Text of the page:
Here, the PA news agency takes a look at some of the contenders to replace him.
The 37-year-old, who won over 100 caps for the Lionesses, is an early favourite for the role. She has been on Neville's coaching staff since 2018 and is also head coach of Manchester United, where she has guided the club from inception to the top end of the Women's Super League. She knows the women's game inside out, both internationally and domestically, and is popular with the current set of players. She has also proved herself at United, with a 72 per cent win ratio.
The Chelsea head coach was strongly considered prior to Neville's appointment and her CV makes her a strong candidate. She has delivered two WSL titles to the Blues as well as two FA Cups and a League Cup while also taking her side to the Champions League semi-finals twice. Success in Europe is a goal that is really driving her on and might be enough to avoid the temptation of taking the England job. She has said she is "honoured" to be linked with it, but also said "right now I'm extremely happy at Chelsea".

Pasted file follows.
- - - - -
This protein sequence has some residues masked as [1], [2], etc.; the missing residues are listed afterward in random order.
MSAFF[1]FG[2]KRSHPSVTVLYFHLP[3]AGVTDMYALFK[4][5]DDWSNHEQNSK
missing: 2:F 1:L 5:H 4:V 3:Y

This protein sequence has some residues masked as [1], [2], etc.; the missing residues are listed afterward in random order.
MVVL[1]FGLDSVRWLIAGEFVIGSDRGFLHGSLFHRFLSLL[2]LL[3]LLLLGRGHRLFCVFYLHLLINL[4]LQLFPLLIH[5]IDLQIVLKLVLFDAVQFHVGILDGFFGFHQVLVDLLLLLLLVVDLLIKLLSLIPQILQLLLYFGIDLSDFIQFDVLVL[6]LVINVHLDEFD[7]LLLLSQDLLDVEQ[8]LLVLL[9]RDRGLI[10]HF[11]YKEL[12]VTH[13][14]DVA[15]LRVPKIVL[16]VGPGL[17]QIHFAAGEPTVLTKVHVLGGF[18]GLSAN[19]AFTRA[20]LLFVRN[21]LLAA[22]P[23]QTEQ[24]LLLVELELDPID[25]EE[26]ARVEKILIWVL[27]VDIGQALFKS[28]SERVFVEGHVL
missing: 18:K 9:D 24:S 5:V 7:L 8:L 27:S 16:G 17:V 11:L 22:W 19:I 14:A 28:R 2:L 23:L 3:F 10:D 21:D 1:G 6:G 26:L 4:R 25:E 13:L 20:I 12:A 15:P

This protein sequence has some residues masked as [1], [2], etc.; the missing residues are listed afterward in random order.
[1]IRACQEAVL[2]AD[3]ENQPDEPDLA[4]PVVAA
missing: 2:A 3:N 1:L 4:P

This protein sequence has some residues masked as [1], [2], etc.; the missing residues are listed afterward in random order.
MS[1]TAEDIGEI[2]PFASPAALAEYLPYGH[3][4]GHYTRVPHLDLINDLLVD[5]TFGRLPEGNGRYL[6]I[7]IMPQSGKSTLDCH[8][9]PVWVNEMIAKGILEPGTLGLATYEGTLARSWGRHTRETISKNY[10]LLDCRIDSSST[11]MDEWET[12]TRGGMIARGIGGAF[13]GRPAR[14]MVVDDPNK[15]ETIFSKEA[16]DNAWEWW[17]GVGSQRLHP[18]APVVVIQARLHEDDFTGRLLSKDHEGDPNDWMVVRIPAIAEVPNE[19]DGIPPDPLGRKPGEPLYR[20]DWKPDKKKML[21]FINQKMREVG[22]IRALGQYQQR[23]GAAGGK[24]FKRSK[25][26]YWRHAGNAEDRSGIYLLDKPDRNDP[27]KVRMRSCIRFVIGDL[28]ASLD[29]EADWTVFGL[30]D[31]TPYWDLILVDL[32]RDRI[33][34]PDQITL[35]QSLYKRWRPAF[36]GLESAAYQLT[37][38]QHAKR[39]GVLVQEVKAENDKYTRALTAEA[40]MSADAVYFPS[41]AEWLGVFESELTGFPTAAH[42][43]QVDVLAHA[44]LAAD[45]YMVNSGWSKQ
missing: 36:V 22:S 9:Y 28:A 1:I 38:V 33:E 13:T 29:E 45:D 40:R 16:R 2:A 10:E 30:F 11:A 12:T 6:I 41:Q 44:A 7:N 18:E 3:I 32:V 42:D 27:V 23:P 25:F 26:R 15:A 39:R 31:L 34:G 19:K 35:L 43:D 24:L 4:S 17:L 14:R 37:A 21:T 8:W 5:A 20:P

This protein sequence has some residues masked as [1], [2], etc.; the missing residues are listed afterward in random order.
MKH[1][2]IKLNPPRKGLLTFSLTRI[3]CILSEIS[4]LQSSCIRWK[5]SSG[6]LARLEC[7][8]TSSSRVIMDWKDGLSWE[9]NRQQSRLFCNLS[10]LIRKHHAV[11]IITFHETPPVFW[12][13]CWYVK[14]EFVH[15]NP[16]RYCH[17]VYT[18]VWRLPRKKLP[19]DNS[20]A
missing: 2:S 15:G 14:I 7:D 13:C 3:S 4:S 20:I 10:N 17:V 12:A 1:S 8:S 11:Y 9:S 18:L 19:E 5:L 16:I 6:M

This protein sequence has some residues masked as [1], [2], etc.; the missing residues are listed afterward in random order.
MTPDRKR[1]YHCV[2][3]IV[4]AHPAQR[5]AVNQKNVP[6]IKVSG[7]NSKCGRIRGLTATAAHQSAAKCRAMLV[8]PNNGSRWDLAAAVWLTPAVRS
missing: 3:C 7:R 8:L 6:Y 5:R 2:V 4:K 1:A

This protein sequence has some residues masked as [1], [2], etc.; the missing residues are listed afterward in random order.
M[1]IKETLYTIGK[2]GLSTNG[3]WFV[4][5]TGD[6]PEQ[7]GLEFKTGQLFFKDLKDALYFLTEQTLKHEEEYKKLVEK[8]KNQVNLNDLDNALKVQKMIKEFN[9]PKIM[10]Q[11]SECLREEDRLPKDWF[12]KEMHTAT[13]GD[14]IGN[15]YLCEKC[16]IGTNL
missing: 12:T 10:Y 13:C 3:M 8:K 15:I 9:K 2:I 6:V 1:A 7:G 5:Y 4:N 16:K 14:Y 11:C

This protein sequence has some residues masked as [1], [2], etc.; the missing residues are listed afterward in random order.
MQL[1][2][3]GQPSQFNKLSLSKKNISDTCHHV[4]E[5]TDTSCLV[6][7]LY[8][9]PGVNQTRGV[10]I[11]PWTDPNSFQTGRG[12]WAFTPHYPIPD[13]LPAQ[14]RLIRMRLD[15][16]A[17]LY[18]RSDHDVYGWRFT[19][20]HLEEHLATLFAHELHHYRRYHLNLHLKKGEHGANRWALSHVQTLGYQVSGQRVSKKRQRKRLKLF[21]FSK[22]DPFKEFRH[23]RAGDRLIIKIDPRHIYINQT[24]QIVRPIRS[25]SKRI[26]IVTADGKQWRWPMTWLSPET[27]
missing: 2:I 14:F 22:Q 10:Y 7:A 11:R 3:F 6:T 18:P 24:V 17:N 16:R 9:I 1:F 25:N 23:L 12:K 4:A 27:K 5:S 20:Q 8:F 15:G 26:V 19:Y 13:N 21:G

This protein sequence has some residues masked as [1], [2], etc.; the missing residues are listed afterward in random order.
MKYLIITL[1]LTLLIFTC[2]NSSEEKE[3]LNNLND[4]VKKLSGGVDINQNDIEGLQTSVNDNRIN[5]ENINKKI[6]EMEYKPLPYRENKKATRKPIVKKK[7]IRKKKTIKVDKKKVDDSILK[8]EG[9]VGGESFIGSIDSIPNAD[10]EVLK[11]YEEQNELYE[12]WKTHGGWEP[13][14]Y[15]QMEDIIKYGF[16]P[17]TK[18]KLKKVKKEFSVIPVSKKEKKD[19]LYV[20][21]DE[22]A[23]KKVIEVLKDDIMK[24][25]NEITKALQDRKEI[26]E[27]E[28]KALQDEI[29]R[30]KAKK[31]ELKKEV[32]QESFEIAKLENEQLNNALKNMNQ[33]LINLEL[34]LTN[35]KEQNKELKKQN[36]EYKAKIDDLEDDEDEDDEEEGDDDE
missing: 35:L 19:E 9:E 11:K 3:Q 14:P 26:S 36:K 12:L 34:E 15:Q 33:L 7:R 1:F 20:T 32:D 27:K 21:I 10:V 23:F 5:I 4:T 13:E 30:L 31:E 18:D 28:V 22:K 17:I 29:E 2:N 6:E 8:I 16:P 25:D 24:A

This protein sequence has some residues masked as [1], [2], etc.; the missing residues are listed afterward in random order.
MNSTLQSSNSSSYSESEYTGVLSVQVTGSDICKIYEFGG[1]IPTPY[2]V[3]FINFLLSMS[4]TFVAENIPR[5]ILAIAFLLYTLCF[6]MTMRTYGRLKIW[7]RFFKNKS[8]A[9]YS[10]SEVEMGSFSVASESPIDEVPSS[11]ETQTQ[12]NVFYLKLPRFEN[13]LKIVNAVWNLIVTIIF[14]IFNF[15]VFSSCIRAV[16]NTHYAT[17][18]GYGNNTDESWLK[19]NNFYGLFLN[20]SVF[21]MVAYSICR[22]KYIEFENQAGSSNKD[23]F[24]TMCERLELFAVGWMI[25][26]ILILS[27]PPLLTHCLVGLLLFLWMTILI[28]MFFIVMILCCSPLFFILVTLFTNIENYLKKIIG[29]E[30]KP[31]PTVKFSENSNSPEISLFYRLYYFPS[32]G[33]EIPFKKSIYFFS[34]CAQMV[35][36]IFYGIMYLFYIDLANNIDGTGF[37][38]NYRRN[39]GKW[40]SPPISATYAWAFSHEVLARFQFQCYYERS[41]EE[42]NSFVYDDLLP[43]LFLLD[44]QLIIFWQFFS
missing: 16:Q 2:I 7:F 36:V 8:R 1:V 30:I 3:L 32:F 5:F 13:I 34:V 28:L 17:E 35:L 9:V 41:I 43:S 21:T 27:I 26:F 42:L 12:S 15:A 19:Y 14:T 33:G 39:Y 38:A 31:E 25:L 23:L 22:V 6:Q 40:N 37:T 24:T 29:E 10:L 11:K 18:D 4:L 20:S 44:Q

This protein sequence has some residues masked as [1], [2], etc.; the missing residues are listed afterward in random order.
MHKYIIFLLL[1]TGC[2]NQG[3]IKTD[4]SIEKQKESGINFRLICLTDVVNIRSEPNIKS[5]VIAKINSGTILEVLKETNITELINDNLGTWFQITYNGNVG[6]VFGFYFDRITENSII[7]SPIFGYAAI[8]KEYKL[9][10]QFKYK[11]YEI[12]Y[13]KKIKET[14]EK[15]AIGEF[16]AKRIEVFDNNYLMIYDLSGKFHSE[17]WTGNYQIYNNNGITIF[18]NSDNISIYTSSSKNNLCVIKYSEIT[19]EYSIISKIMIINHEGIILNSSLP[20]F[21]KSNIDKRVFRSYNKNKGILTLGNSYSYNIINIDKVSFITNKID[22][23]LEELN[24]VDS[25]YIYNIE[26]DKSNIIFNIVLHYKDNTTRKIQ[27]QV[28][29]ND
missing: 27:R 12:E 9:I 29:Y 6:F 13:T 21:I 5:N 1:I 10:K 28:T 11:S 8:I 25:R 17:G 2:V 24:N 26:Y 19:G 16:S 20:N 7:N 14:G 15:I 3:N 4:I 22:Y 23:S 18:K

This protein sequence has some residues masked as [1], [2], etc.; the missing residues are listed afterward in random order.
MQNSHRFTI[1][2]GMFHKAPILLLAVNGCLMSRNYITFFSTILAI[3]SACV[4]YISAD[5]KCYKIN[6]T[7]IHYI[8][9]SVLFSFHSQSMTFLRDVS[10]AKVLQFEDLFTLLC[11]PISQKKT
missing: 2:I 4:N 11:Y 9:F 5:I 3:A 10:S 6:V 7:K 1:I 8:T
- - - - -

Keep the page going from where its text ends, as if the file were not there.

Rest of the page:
The English-born coach is currently out of work after her glittering spell in charge of the US women's side came to an end late last year. Ellis, who was also thought to be on the shortlist when Neville got the job, is among the most highly-regarded coaches in the women's game, having delivered the 2015 and 2019 World Cups, beating Neville's side along the way last year. She is currently working in an ambassadorial role with US Soccer, but could have her head turned by another job at the top level.
The 35-year-old was a huge success with Manchester City women, winning a WSL title and two FA Cups over a seven-year period so his knowledge of the women's game will be tough to match. However, Cushing recently left his position to go and work as Ronny Deila's assistant manager at MLS side New York City. Having only moved to the United States in January, he might be wanting to give it a longer crack and might also see his future in the men's game.
The English coach is currently in charge of the Canada men's national team, having taken the job in 2018. He has experience of the women's game, though, having led Canada to back-to-back Olympic bronze medals in 2012 and 2016 while also taking them to the quarter-finals of the 2015 World Cup on home soil. He is a big part of the Canadian set-up, though, so may take some persuading to give up his life there to return to the UK.